Poland-bound Fulbright scholar finds success between pipettes and pirouettes
Natasha Ng, a Fullbright Scholar, will pursue dancing for the NBA following a commitment teaching English to university students in Poland.
For Natasha Ng, the road to becoming a Fulbright Scholar was tough, but worthwhile.
Last December, Ng completed her UA undergraduate degree in molecular and cellular biology with a 3.8 GPA.
“That was with a lot of suffering,” she laughed. “I spent a lot of nights crying in the library.”
Those harsh study hours of dedication and laborious work paid off when Ng was accepted as a Fulbright Scholar in March.
The program, sponsored by the U.S. Department of State’s Bureau of Educational and Cultural Affairs, has awarded around 8,000 grants annually since its establishment in 1946, according to the Fulbright website. Ng, 22, is one of approximately 1,600 American scholars selected by the Foreign Scholarship Board.
She said the “rigorous” application process required her to write a personal statement, grant statement and attend an in-person interview.
“I tried not to think about the statistics too much,” she said. “I felt like I was a good fit for what the program was looking for.”
As a teaching assistant for several UA biology courses, Ng discovered a passion for teaching.
Nick Roalofs was one of the students Ng taught as a preceptor for Introduction to Biology two years ago.
According to Roalofs, their friendship evolved around the change they both wish to see within the world.
“We talked about being a more compassionate person and putting our hearts and souls into making the world a better place,” Roalofs said. “We are each other’s yin and yang. When Natasha is down I lift her up; when I’m down she lifts me up.”
In October of 2016, she applied to the Fulbright Scholarship Program in Poland at the University of Opole, intending to become an English teaching assistant.
“I want to see how education and healthcare systems can be different,” Ng said. “I think interacting with people who are different from me will be a valuable experience.”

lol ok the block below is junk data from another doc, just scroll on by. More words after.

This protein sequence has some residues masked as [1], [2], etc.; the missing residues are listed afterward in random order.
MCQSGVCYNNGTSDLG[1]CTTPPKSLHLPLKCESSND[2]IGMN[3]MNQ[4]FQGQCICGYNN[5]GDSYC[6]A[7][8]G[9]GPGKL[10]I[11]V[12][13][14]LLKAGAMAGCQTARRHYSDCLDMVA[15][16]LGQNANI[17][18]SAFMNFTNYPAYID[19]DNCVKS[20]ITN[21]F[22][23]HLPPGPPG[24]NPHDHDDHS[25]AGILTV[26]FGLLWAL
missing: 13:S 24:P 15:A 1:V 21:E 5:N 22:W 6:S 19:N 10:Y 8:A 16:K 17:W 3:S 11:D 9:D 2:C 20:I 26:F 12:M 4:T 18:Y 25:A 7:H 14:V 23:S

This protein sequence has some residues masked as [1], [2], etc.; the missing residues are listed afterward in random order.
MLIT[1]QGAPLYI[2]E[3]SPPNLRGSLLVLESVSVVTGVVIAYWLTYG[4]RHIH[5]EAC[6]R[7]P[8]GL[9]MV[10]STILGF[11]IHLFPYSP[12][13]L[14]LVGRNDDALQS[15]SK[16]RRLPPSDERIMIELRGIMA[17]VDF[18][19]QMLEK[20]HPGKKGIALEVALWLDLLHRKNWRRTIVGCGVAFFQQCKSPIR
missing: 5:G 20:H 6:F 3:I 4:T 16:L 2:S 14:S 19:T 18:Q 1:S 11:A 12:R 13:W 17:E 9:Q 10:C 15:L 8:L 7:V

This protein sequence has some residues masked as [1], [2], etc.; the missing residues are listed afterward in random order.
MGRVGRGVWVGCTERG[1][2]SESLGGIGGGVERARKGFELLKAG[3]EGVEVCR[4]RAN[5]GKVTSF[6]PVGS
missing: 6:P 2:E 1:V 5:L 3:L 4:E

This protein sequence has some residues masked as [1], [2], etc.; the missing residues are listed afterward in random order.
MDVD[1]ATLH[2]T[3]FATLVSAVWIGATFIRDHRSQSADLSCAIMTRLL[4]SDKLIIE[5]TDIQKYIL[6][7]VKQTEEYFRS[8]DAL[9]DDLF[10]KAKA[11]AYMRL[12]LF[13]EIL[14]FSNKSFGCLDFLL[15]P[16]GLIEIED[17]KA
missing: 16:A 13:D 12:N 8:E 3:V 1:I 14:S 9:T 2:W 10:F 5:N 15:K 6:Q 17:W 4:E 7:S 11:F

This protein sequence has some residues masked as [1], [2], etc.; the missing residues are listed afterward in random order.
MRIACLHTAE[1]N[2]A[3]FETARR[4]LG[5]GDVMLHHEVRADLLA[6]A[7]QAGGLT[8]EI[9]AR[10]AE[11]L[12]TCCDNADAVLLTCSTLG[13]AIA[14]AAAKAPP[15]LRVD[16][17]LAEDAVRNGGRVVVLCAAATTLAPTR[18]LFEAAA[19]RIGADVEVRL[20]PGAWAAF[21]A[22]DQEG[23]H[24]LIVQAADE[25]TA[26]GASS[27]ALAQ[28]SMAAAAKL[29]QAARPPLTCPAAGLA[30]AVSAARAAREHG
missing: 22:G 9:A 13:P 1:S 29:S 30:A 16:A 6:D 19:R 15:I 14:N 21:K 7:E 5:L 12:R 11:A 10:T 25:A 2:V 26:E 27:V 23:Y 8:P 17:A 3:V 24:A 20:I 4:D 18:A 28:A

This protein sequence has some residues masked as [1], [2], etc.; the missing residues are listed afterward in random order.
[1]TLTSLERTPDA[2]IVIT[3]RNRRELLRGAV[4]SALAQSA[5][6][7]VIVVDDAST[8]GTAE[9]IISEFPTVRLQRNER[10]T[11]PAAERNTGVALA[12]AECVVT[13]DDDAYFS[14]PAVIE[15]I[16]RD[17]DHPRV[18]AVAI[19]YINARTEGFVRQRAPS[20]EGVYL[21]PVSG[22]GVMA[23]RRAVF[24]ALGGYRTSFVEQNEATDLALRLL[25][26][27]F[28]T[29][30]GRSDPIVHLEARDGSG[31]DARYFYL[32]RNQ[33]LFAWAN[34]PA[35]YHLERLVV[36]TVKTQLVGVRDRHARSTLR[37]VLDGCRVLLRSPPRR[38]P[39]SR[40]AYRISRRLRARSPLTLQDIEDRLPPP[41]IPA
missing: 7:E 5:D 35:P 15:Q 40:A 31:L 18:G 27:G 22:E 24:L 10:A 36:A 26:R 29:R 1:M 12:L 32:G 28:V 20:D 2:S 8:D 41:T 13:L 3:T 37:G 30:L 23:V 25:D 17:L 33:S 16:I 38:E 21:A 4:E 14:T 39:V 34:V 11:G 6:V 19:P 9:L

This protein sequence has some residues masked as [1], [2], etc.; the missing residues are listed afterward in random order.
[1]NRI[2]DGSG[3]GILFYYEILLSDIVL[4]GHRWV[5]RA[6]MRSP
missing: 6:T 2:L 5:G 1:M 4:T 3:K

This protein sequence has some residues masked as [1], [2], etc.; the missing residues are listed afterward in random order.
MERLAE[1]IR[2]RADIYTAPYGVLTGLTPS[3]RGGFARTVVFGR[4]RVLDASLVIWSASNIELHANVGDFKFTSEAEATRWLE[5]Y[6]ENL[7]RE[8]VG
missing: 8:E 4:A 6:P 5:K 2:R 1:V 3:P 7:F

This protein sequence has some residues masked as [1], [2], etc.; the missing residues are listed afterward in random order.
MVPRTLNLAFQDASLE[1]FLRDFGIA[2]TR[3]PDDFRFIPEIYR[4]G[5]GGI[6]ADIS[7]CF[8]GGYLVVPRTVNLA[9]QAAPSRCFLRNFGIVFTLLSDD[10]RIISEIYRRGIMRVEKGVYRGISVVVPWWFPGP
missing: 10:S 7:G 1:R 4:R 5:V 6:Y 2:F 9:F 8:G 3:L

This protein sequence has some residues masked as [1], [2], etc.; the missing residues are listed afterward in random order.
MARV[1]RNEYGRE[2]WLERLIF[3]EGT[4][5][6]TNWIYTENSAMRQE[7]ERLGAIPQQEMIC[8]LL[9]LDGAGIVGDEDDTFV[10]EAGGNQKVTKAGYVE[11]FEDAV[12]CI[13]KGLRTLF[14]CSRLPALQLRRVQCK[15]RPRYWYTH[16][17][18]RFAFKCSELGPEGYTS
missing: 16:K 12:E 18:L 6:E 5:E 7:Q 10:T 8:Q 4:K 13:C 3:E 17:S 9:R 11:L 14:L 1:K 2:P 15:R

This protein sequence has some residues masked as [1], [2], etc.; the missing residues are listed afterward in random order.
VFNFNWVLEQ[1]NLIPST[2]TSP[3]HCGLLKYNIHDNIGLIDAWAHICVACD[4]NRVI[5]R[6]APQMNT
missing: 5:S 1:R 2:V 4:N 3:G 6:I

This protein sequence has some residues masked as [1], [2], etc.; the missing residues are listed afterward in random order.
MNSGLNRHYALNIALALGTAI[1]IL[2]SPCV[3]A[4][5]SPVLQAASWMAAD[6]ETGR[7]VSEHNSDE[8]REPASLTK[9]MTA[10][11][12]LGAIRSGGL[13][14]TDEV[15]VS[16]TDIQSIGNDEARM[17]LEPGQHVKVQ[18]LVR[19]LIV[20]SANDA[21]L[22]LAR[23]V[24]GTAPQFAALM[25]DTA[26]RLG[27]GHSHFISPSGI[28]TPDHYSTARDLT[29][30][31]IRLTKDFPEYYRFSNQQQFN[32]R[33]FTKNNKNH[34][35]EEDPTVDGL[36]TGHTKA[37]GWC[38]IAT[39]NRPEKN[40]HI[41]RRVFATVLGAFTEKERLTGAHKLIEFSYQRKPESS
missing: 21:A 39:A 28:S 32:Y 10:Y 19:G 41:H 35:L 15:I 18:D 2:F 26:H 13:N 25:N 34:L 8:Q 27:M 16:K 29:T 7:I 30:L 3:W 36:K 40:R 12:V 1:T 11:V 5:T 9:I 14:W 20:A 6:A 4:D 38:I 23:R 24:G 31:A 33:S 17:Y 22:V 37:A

After enrolling into an Introduction to Biology course freshman year, Ng knew she wanted to pursue a medical profession. As a future medical doctor, Ng wants to develop a diversified perspective.
“A lot of patients will come from different backgrounds and will have different life experiences,” she said. “I think it’s good to try to learn how to interact with those who are different.”
When Ng returns to the U.S. in June 2018, she plans on attending medical school in either New York or Boston to pursue a career in dermatology, while also dancing for the National Basketball Association.
“I think dancing for the NBA is actually tougher to get into than medical school,” she said.
Following preliminary auditions, contenders are subject to several unrelenting rounds of cuts. Despite all odds, Ng is willing to persist toward her NBA dancing dream.
Kyla James, a dance instructor at BreakOut Studios on Fourth Avenue, met Ng about a year ago when she was one of her students. It was not long after the two became friends.
“She’s a pretty serious dancer,” James said. “She trained a lot and is really talented. Natasha is just as talented as the rest of them.”
When Ng was 10 years old, she and her family moved from Ahwatukee to Scottsdale. Her parents then placed her in dance school and the rest is history.
James said she commends Ng’s strength, ambition and ability to juggle a dance career with academic endeavors.
“Natasha is really driven,” she said. “You don’t meet a lot of people who want to be a doctor and be on a dance team at the same time. So I have a lot of admiration for her drive.”
Ng, who is trained in jazz, hip-hop and ballet, said she hopes to somehow incorporate dance to further engage with future students. She is confident this unspoken connection will “surpass the language barrier” between her and the Polish community.
Though she is awaiting the arrival of her passport through the mail and is traveling to Los Angeles next month for her visa, Ng is eager to leave for Poland in September.
In preparation for her year abroad, Ng completed a year of Polish through UA’s Critical Language Program and began independently studying the country’s history.
She will be teaching an English class to Polish students majoring in the language and a Scientific Writing course to STEM students at the University of Opole while living on her own in the city.
“I think the right person got this [position] because she put in the hard work and effort,” Roalofs said.
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